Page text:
Earlscourt BBQ is the brainchild of the Pork Ninja himself, Jason Rees. A pro BBQ competitor who used to serve his platters of smoked meats at Wenona Lodge, he’s now opened his very own restaurant.
Those familiar with the old Wenona menu won’t find much variation here; all the old faves are listed.
The spacious subterranean restaurant has a capacity of a hundred with a fifteen-seat bar. Long, bare tables fill the space, each complete with a roll of brown paper towel and an assortment of sauces. Flames are painted on the wall courtesy of local artist and friend of Rees’s @durothethird.
Everything gets smoked for a minimum of four hours here, typically using hickory for the sumptuous, fatty brisket that makes its way onto platters and sandwiches.
Fruit wood is typically used to smoke pork, such as the mouthwatering pulled pork: signature seasoned pork shoulder that’s hand-pulled to order, not chopped up and thrown in a bin. You get a little meat from the centre and a little of the barque with every order.
Most everything gets a hit of Rees’s “fairy dust,” but the pork always gets a healthy dusting.
Memphis-rubbed and smoked for five hours, the ribs get the “Texas crutch” treatment: bathed in butter and brown sugar, wrapped in foil and kept somewhere warm until they’re served.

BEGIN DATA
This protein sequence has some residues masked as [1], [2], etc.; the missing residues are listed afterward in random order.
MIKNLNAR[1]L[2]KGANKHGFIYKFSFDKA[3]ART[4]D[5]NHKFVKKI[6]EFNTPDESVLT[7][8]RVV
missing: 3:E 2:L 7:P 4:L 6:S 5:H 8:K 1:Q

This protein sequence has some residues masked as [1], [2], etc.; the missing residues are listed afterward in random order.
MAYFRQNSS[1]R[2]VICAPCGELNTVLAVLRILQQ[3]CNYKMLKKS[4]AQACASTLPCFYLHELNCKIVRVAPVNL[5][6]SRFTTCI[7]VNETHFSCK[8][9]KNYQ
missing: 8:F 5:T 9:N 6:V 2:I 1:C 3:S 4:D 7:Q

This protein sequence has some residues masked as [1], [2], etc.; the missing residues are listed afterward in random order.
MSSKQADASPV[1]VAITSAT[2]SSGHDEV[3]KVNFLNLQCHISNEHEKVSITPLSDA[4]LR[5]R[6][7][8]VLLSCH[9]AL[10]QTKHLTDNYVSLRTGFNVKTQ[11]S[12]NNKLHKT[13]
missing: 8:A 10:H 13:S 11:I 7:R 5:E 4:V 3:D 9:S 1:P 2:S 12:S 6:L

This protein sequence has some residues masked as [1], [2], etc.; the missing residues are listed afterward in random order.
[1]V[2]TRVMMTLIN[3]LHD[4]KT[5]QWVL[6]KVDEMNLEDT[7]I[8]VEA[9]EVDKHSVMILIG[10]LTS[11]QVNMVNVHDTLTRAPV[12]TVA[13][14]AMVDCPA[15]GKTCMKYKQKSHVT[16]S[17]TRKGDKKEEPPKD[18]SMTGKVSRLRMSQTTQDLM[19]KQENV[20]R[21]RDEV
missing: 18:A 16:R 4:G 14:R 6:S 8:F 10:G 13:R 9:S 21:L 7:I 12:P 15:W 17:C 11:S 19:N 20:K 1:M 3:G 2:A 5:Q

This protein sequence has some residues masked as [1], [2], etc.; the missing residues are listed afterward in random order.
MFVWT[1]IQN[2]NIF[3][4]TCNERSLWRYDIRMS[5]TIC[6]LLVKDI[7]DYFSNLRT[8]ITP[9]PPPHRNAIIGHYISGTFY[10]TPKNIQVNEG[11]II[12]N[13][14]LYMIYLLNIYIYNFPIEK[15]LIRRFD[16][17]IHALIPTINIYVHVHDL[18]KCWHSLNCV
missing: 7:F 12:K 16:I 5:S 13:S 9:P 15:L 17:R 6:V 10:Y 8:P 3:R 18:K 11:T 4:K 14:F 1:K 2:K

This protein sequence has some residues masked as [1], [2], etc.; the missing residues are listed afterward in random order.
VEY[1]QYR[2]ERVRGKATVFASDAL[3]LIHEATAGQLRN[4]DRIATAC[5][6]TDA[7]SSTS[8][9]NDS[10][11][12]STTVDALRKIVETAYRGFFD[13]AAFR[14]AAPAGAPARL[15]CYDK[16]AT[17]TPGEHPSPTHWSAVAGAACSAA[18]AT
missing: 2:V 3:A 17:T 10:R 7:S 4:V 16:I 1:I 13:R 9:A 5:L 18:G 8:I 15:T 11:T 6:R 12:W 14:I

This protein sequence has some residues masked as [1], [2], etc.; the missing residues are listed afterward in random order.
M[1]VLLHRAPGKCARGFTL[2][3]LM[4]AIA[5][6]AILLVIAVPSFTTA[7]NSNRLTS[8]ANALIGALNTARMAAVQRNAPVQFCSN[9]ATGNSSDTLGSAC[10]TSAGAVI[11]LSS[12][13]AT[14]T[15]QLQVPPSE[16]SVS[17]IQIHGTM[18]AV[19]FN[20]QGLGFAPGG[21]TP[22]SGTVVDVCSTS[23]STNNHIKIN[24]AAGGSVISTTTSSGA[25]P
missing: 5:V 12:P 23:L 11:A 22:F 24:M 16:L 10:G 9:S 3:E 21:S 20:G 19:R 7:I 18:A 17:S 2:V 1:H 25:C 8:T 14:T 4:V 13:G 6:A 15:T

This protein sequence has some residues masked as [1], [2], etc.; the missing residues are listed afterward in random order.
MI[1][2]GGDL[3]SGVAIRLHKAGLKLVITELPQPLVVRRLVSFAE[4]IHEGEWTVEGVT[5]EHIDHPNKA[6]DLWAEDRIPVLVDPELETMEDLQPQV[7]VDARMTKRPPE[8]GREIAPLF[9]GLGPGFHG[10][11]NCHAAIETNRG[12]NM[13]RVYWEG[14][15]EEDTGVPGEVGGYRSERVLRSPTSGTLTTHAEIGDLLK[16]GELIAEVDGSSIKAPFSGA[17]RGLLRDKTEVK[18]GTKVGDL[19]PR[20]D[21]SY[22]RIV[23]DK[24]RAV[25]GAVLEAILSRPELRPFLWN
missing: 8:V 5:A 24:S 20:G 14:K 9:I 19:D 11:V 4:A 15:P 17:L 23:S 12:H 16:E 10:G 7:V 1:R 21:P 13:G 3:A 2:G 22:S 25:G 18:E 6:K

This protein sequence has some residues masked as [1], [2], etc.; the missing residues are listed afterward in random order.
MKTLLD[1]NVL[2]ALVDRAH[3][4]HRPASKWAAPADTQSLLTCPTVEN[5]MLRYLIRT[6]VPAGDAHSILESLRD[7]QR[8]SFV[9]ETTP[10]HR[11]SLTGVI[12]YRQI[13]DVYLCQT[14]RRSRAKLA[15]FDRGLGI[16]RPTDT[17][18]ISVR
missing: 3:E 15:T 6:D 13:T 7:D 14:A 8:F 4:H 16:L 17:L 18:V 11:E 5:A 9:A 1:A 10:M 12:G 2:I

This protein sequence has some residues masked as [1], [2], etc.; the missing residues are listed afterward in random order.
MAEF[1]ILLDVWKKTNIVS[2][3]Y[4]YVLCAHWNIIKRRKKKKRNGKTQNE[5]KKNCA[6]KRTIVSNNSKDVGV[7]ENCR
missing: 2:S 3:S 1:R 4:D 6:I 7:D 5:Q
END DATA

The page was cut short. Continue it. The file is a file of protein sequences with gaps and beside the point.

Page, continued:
The Pitmaster’s Platter ($50, comes with two sides and a pig-shaped buttermilk biscuit) easily feeds two, with brisket, pulled pork, wings, ribs and grilled meatloaf. One or two components could change up, but this represents a typical platter.
Complemented by malty, sweet and smoky Carolina Tang sauce, the brisket is peppery, moist and falls apart with the touch of a fork.
Mac & cheese ($12) has thankfully been preserved in all its pan-fried glory. The sauce is made with ultra-smooth Velveeta, cream cheese and cheddar and topped delightfully with a bread and Cheetos crumbs.
The Memphis Peacemaker ($19, served with seasoned fries and creamy slaw) is equal parts thinly-sliced brisket and pulled pork topped with pickled onions and a generous hit of Carolina sauce on a Wonderbread bun.
The Alabama fried chicken ($19) is another combo plate with two sides and a biscuit. Not your typical crunchy fried chicken, it’s brined, smoked, lightly battered and deep fried, doused in ’Bama white sauce. For sides we do some crispy hush puppies (great with hot sauce) and those indulgent pork & kimchi spring rolls that shouldn’t work but do.
Earlscourt aims to be a destination not only for BBQ but craft beer too, with twelve taps and cask ambitions.
Rees has been in the BBQ game for a long time now and shows no signs of stopping, which is something to be relished by Toronto BBQ lovers.